When asked about the demography of people leaving the country, Mr Adesemowo noted that most of the people leaving the country are between the ages of 25 and 45. He also disclosed that most of them leave for educational purposes, thereby corroborating MrIlla’s claim.

“Most of them are going for their Master’s or tier two programme. It is a short-term escape plan because when you take the study visa, after your programme, they give you two years post-study; after that, if you don’t have a company that will sponsor you, you will be forced to return to Nigeria.

“Fortunately for them, most of these countries have introduced various post-study measures. Australia has introduced six years and UK, two years for international students. Canada has one year. So, they are fortunate; when they finish their studies, they go for the extension,” he said.


Nigeria’s state of anomie

Buy why are Nigerians leaving their country in droves? Why are most of them so eager to bid their land of birth bye without a pang of remorse?

Ada (not real name), a PhD student in the United States, speaking on why she left the country said it had always been her intention to leave one day. According to her: “Leaving Nigeria has always been a thing I looked forward to. I tried all my best to make sure it was possible. The country is very difficult to live in; a lot of people are hungry. Those who are not hungry fear for their lives; people can’t travel in peace, kidnapping here and there, no electricity and all other things.

“I didn’t want to continue living in constant fear for my life and that of my family. That is why I decided to apply for a scholarship programme and for the past two years that I have left Nigeria, I have never regretted my decision.

“The decision to leave was not only for myself but for the future of my children. I did not want to raise them in a country where they would not feel safe. I believe I made this decision to secure their future,” she said.

For MrOlaideRasaq, a student in Europe, leaving the country was for the sole purpose of getting a better education. He said: “I needed to further my education. I did not leave because I was angry about the things happening in the country. I wasn’t looking for greener pastures when I left. However, my decision to leave the country was because I needed to get better education concerning my research interest and career aspirations. So, I left the country to further my education because as of the time I was to leave the country, there was no thorough research in my area of specialisation and it would not be wise for me to stay back where I cannot achieve my aspirations.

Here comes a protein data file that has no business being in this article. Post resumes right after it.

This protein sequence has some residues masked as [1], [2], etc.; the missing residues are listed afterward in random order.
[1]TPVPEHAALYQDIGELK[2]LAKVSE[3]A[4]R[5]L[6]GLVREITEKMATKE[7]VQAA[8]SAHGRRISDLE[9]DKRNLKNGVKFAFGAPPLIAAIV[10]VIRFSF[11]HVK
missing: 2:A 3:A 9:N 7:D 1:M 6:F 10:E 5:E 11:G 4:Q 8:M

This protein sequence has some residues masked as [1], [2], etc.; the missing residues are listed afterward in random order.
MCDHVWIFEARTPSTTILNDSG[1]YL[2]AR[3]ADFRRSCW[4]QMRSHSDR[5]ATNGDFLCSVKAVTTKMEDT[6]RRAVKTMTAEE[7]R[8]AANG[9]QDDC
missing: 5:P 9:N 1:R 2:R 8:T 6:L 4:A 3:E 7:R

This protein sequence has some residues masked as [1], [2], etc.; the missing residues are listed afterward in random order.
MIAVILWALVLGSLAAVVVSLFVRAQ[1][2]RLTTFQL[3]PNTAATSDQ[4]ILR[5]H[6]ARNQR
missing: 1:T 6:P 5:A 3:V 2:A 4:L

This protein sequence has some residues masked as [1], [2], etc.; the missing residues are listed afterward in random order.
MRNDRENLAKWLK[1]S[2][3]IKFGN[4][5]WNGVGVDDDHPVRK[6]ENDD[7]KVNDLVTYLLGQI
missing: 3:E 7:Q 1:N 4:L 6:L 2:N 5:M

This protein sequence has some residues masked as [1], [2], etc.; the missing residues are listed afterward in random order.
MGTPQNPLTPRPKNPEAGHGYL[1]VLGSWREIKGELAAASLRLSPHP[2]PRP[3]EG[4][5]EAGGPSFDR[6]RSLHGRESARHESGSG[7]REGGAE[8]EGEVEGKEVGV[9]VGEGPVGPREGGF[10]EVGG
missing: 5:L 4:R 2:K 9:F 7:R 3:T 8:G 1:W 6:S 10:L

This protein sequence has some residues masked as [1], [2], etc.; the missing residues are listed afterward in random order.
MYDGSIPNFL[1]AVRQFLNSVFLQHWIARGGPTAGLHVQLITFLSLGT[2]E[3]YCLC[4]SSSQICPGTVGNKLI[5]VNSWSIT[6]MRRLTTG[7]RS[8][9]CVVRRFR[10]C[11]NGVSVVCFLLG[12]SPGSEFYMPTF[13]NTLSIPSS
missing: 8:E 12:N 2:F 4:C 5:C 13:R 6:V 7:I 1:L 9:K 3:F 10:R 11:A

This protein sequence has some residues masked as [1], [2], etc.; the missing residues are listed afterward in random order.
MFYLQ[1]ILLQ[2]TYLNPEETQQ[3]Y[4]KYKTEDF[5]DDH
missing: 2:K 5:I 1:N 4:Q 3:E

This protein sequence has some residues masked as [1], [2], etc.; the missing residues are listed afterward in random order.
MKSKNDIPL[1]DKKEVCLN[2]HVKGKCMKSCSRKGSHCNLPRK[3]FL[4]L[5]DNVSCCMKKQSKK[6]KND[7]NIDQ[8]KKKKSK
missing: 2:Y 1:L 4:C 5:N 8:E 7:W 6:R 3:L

“I graduated from the university as an Animal Scientist, majoring in Animal Nutrition. After my service year, I worked with an international livestock research institute as a volunteer graduate research assistant. I worked with animals, but after a while, I got a job with a poultry breeding company and I worked as a farm supervisor for about six months. I was working in the agricultural sector.”

He added further that in his opinion, a majority of the youths leaving the country are doing so for academic purposes and only about 10 to 20 per cent of them are leaving because they got better job offers in the technology industry, especially in Europe, UK and US, which, according to him, have become destinations for students owing to the availability of funding to carry out research and for higher education.

“In my opinion, many of the youths leaving the country are doing so for academic purposes. About 10 to 20 per cent of them are those that are going into tech. The US has a lot of funding for students who are coming in to do agricultural research, science, tech, and every aspect of science,” he stated.

Mr Adesemowo, on his part, expressed worry over the desperation of some Nigerians trying to leave at all costs. He, however, identified joblessness, the bad economy and untold hardship in the country as some of the reasons people keep relocating.

For Dr Olugbemisola Samuel, a demography and social statistics expert, currently working as a researcher at Maryland Global Initiative Corporation, Abuja, (an affiliate of the University of Maryland, Baltimore, USA), marriage is a very strong factor that is causing some people to emigrate while confirmimg that insecurity, poor economy, higher education and greener pastures have indeed forced many other people to leave the country.